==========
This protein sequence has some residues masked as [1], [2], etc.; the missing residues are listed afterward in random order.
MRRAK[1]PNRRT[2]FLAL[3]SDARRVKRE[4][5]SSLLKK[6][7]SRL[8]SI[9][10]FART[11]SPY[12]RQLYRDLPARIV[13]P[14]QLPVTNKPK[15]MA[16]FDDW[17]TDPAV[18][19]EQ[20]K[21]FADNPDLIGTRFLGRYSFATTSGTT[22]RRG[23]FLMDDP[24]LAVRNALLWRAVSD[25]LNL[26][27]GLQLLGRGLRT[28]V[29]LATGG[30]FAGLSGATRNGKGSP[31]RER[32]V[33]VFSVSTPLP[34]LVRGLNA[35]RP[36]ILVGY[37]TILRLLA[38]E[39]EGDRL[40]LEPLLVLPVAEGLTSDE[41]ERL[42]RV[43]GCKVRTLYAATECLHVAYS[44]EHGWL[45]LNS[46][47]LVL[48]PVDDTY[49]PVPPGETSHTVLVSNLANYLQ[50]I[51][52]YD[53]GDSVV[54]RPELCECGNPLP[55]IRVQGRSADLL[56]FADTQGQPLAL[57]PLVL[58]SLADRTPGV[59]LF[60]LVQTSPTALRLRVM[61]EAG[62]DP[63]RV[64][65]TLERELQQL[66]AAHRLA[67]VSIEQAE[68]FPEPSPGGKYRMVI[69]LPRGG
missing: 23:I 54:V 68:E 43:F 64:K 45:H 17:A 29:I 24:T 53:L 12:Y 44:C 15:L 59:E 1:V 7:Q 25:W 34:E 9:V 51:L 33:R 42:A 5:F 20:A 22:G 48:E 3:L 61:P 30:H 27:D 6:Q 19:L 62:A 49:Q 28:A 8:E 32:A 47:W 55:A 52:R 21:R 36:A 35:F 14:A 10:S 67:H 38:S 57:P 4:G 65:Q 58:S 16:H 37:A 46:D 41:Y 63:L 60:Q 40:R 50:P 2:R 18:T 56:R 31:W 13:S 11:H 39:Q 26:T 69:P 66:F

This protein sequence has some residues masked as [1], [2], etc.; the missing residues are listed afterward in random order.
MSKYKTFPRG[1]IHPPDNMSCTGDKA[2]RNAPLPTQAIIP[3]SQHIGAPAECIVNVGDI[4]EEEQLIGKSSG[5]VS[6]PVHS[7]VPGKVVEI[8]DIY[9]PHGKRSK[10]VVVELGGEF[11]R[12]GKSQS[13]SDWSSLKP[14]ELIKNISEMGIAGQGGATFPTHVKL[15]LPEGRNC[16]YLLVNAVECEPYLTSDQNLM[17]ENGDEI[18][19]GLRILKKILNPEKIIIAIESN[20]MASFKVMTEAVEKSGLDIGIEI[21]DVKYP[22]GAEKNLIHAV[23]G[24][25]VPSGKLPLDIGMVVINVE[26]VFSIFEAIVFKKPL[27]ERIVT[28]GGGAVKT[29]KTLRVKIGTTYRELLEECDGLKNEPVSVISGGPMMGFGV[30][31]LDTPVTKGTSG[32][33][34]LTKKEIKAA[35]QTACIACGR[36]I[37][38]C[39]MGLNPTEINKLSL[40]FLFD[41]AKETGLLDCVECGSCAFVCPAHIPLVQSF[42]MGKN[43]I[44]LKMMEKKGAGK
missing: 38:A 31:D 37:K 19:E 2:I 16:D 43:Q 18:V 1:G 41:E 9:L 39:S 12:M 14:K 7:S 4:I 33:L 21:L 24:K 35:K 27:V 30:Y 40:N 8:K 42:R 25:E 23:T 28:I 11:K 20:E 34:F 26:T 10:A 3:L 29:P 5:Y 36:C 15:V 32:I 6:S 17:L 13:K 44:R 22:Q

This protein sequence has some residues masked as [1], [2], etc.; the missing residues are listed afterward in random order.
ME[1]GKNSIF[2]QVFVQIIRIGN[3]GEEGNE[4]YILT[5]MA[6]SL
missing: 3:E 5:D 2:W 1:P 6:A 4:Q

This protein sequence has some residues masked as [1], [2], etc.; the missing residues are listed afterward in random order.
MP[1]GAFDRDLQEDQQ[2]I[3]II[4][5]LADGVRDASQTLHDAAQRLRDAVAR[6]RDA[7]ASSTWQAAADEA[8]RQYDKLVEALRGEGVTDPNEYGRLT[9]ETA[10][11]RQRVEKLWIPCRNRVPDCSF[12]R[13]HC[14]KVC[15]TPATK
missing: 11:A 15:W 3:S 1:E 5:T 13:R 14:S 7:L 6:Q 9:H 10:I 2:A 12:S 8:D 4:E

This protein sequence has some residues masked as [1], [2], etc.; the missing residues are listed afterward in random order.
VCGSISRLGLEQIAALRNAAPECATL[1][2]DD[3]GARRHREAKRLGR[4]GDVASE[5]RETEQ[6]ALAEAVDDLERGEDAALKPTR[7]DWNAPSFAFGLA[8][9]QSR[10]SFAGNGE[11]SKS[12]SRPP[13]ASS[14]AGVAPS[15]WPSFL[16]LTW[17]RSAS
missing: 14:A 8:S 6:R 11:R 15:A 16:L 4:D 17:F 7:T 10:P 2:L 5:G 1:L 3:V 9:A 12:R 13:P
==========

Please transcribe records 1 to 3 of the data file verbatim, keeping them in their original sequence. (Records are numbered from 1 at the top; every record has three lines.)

This protein sequence has some residues masked as [1], [2], etc.; the missing residues are listed afterward in random order.
MRRAK[1]PNRRT[2]FLAL[3]SDARRVKRE[4][5]SSLLKK[6][7]SRL[8]SI[9][10]FART[11]SPY[12]RQLYRDLPARIV[13]P[14]QLPVTNKPK[15]MA[16]FDDW[17]TDPAV[18][19]EQ[20]K[21]FADNPDLIGTRFLGRYSFATTSGTT[22]RRG[23]FLMDDP[24]LAVRNALLWRAVSD[25]LNL[26][27]GLQLLGRGLRT[28]V[29]LATGG[30]FAGLSGATRNGKGSP[31]RER[32]V[33]VFSVSTPLP[34]LVRGLNA[35]RP[36]ILVGY[37]TILRLLA[38]E[39]EGDRL[40]LEPLLVLPVAEGLTSDE[41]ERL[42]RV[43]GCKVRTLYAATECLHVAYS[44]EHGWL[45]LNS[46][47]LVL[48]PVDDTY[49]PVPPGETSHTVLVSNLANYLQ[50]I[51][52]YD[53]GDSVV[54]RPELCECGNPLP[55]IRVQGRSADLL[56]FADTQGQPLAL[57]PLVL[58]SLADRTPGV[59]LF[60]LVQTSPTALRLRVM[61]EAG[62]DP[63]RV[64][65]TLERELQQL[66]AAHRLA[67]VSIEQAE[68]FPEPSPGGKYRMVI[69]LPRGG
missing: 23:I 54:V 68:E 43:F 64:K 45:H 17:A 29:I 24:T 53:L 12:Y 44:C 15:L 59:E 1:V 7:Q 25:W 34:E 9:V 51:L 33:R 42:A 5:F 20:A 22:G 48:E 3:L 61:P 30:H 27:D 6:Q 19:L 62:A 49:Q 28:A 8:E 32:A 47:W 55:A 52:R 21:R 36:A 35:F 14:A 10:S 67:H 38:S 57:P 4:G 65:Q 58:S 16:H 37:A 46:D 41:Y 63:L 60:Q 40:R 50:P 2:R 18:T 56:R 31:W 13:S 11:H 39:Q 26:T 69:P 66:F

This protein sequence has some residues masked as [1], [2], etc.; the missing residues are listed afterward in random order.
MSKYKTFPRG[1]IHPPDNMSCTGDKA[2]RNAPLPTQAIIP[3]SQHIGAPAECIVNVGDI[4]EEEQLIGKSSG[5]VS[6]PVHS[7]VPGKVVEI[8]DIY[9]PHGKRSK[10]VVVELGGEF[11]R[12]GKSQS[13]SDWSSLKP[14]ELIKNISEMGIAGQGGATFPTHVKL[15]LPEGRNC[16]YLLVNAVECEPYLTSDQNLM[17]ENGDEI[18][19]GLRILKKILNPEKIIIAIESN[20]MASFKVMTEAVEKSGLDIGIEI[21]DVKYP[22]GAEKNLIHAV[23]G[24][25]VPSGKLPLDIGMVVINVE[26]VFSIFEAIVFKKPL[27]ERIVT[28]GGGAVKT[29]KTLRVKIGTTYRELLEECDGLKNEPVSVISGGPMMGFGV[30][31]LDTPVTKGTSG[32][33][34]LTKKEIKAA[35]QTACIACGR[36]I[37][38]C[39]MGLNPTEINKLSL[40]FLFD[41]AKETGLLDCVECGSCAFVCPAHIPLVQSF[42]MGKN[43]I[44]LKMMEKKGAGK
missing: 38:A 31:D 37:K 19:E 2:I 16:D 43:Q 18:V 1:G 41:E 9:L 39:S 12:M 14:K 7:S 4:I 33:L 21:L 24:K 35:K 27:V 30:Y 40:N 8:K 42:R 25:E 23:T 28:I 11:K 20:E 34:F 26:T 10:A 3:L 29:P 5:Y 36:C 15:V 32:I 6:S 17:L 13:K 44:R 22:Q

This protein sequence has some residues masked as [1], [2], etc.; the missing residues are listed afterward in random order.
ME[1]GKNSIF[2]QVFVQIIRIGN[3]GEEGNE[4]YILT[5]MA[6]SL
missing: 3:E 5:D 2:W 1:P 6:A 4:Q